And at the same time, the Frankfurt School lacked a perspective of praxis of how to change this society. And the students of Horkheimer and Adorno essentially had only two exits: they could either turn themselves into epigones of social outsiders speaking an increasingly arcane language, or they could request from their teachers a turn to real political praxis, as Hans-Jürgen Krahl or Alex Demirovic did. The Frankfurt School itself however had been a dead end, theoretically and politically.
This does not mean that the Frankfurt School’s observations made with regards to authoritarianism — authoritarian submission, authoritarian aggression, anti-intraception, etc. — are no longer useful. Of course, they need freeing from Freudian determinism, such as Adorno’s assumption that personalities were essentially formed and determined by early childhood. German Critical Psychology, i.e. the Klaus Holzkamp School, has been much better at conceptualizing authoritarian behavior with regards to concrete historic situations (in which subjects can choose to pursue “agency capacity,” i.e. to act according to human needs and motivations, in either authoritarian or nonauthoritarian ways). Furthermore, the study of authoritarianism would have to link the origins of authoritarianism with the sphere of production, i.e. concrete workplace experiences, instead of narrowly conceiving authoritarianism as handed down through an authoritarian father figure.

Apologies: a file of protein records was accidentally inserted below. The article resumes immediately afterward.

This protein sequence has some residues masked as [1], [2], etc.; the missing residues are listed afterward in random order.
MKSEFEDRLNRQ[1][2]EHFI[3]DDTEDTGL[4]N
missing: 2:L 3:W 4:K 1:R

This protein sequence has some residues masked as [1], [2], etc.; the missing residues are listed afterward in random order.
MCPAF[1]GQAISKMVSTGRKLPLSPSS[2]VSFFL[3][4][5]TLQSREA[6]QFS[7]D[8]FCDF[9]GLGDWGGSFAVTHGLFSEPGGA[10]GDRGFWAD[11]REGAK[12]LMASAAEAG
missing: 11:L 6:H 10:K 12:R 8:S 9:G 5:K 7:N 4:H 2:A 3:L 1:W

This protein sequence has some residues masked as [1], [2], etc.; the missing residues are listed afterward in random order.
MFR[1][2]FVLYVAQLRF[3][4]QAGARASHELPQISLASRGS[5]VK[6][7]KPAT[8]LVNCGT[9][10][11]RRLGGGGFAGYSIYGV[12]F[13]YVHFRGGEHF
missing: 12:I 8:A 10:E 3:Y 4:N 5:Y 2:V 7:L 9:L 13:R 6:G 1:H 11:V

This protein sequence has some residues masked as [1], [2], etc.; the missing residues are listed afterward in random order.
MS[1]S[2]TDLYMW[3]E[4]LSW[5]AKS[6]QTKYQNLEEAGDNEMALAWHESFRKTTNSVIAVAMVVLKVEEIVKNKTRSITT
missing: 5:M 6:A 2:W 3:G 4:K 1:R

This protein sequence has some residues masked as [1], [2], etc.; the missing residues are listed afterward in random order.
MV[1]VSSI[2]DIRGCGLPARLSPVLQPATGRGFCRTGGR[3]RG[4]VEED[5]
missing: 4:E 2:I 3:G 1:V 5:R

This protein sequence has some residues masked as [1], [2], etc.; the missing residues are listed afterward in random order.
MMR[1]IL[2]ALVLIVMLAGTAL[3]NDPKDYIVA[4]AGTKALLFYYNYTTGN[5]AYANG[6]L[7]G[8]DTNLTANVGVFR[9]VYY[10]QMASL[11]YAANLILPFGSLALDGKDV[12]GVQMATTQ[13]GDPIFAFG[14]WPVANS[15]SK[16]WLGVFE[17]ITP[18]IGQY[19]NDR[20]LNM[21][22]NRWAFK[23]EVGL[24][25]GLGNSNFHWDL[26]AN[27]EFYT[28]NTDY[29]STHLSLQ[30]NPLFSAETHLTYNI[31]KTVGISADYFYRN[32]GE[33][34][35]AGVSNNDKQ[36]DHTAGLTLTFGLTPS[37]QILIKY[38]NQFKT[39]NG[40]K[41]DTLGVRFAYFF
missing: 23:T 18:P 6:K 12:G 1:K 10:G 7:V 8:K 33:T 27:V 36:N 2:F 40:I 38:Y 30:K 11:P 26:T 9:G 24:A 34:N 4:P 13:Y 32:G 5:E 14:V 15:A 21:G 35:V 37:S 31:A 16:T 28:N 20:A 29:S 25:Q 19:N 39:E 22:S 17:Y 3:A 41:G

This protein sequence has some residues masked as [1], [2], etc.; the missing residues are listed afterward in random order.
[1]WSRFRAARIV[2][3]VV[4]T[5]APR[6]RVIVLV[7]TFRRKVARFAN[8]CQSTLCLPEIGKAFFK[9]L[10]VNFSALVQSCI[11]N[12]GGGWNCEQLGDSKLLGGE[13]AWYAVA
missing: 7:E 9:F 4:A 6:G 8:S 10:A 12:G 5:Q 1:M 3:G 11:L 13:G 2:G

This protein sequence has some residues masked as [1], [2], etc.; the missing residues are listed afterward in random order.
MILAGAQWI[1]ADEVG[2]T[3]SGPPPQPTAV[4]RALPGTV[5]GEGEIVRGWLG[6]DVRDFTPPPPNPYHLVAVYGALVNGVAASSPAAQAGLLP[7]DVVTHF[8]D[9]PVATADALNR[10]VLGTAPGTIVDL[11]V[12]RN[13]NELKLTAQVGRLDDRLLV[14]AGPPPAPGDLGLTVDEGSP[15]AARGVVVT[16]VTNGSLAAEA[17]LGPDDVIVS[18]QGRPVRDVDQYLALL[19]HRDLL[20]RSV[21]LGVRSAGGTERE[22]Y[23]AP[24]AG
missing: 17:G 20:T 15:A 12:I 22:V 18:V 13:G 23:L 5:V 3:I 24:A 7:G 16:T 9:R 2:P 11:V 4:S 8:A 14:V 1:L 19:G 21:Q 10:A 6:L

However, today we should recognize that Horkheimer’s focus on how the capitalist system is being reproduced by culture and ideology involved a shift away from political economy. The fallout of this shift could be seen in the way in which post-structuralist and post–Frankfurt School thinkers like David Strecker had little to say about the global financial crisis — beyond the abstract notion that one ought to discuss who gets to define what a crisis is and not simply accept the notion of crisis just because the elites said there was one. The shift away from political economy and toward culture essentially meant throwing away the tools for understanding the material foundations of society. Beginning as early as the 1930s, this shift made postwar leftist thought unable to identify that what it assumed to be general features of developed (“late”) capitalism was merely an expression of a very specific political compromise — one that proved to be short-lived.